William of Ockham (c. 1285-c. 1387) was the most eminent theologian and philosopher of his day, a Franciscan friar who came to believe that the Avignonese papacy of John XXII had set out to destroy the religious ideal on which his order was based: the complete poverty of Christ and the Apostles. A Short Discourse on Tyrannical Government is an attack on the claims of the medieval Church, specifically the papacy, to universal spiritual and secular power. Written at the time of the emergence of the European nation-states, Ockham's work issued a direct hard-hitting challenge to the claims of limitless papal power. The text is accompanied by a full bibliography, a chronology and an introduction setting his work in its intellectual and historical context.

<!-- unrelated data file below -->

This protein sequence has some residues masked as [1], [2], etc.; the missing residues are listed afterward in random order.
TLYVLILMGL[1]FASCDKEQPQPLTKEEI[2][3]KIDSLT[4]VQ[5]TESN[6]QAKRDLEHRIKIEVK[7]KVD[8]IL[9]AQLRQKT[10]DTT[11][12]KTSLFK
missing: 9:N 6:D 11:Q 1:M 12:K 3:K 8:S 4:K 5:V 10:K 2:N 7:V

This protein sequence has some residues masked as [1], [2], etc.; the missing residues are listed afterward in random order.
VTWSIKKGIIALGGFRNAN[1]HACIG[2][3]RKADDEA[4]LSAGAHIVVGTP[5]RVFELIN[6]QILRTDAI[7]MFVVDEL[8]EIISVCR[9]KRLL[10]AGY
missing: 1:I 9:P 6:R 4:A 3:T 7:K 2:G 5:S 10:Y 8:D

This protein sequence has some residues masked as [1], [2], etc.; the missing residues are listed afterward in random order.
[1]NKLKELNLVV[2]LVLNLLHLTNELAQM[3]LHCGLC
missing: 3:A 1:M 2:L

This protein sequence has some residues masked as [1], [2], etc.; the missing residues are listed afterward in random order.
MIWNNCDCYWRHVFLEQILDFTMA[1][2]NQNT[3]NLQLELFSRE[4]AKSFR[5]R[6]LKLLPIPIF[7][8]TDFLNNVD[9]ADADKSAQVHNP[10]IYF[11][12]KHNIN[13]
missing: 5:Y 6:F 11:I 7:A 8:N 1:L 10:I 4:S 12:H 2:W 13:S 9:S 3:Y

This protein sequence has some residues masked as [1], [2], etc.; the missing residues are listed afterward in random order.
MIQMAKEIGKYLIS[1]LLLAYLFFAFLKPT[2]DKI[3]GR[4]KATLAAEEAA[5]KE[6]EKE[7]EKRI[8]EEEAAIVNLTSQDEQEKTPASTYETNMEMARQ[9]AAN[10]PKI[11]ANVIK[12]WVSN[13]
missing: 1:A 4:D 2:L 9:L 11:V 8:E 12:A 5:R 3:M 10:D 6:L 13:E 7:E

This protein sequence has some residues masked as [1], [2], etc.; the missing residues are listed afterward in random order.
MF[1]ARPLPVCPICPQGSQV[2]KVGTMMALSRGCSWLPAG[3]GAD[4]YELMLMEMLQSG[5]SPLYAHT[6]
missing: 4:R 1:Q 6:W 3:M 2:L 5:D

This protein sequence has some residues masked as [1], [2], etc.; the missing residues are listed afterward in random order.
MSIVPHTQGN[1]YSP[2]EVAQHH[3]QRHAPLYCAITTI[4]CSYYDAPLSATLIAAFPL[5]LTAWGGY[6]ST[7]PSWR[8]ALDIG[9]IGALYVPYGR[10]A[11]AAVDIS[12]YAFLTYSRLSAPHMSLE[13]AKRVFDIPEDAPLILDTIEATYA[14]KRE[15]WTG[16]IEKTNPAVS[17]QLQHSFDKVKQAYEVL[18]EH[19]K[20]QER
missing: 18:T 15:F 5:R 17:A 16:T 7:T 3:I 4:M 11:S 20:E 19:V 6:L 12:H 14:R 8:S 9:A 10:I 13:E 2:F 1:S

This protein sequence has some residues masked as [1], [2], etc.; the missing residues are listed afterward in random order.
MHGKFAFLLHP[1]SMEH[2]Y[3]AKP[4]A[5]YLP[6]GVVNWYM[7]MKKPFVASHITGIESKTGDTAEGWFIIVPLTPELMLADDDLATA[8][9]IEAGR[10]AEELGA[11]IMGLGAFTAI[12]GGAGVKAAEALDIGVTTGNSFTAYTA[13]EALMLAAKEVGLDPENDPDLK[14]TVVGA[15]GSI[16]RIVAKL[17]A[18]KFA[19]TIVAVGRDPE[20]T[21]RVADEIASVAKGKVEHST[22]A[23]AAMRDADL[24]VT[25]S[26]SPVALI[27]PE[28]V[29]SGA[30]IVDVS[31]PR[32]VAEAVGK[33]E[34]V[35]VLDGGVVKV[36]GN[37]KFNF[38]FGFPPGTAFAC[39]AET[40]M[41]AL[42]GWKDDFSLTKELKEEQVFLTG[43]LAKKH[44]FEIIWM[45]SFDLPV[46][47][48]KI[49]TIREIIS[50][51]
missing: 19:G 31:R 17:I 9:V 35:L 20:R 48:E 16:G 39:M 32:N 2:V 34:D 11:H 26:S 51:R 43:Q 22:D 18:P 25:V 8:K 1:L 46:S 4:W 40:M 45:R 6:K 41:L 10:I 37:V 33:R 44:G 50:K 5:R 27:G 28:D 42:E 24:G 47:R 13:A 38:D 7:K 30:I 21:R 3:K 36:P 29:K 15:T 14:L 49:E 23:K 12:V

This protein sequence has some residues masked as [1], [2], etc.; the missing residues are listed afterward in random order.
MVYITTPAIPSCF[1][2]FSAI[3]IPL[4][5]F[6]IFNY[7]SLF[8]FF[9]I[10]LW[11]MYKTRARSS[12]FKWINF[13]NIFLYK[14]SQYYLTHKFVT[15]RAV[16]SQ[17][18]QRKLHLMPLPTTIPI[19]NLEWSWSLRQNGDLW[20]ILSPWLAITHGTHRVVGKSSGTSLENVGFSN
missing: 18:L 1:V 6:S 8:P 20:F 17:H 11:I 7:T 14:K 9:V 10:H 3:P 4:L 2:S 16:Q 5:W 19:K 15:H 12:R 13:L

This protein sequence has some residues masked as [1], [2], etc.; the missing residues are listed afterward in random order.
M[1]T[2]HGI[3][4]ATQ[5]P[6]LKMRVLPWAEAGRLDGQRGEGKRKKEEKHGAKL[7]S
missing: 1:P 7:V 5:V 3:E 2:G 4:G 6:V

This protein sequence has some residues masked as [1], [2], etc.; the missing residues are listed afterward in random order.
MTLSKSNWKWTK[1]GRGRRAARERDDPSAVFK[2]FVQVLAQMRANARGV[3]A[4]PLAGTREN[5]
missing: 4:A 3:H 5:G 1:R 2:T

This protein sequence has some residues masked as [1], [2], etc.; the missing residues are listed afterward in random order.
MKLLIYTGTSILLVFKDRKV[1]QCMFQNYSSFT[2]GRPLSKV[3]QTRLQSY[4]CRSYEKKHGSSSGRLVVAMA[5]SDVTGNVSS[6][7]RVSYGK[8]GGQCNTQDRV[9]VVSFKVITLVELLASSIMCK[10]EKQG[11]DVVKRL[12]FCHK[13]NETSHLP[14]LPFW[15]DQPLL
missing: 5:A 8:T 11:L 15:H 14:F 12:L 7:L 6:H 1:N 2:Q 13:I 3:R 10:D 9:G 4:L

"This book is enriched by an admirable introduction by McGrade, which places Ockham and his work in the framework of their time. Careful footnoting and a useful bibliography enhance the value of the book." H. Malcolm MacDonald, Social Science Quarterly "Ockham's argument combines lucidity with passion...it was the first complete Latin work I ever read. By the time I finished it I would gladly have followed Ockham out of Avignon and into the imperial entourage." David Burr, Church History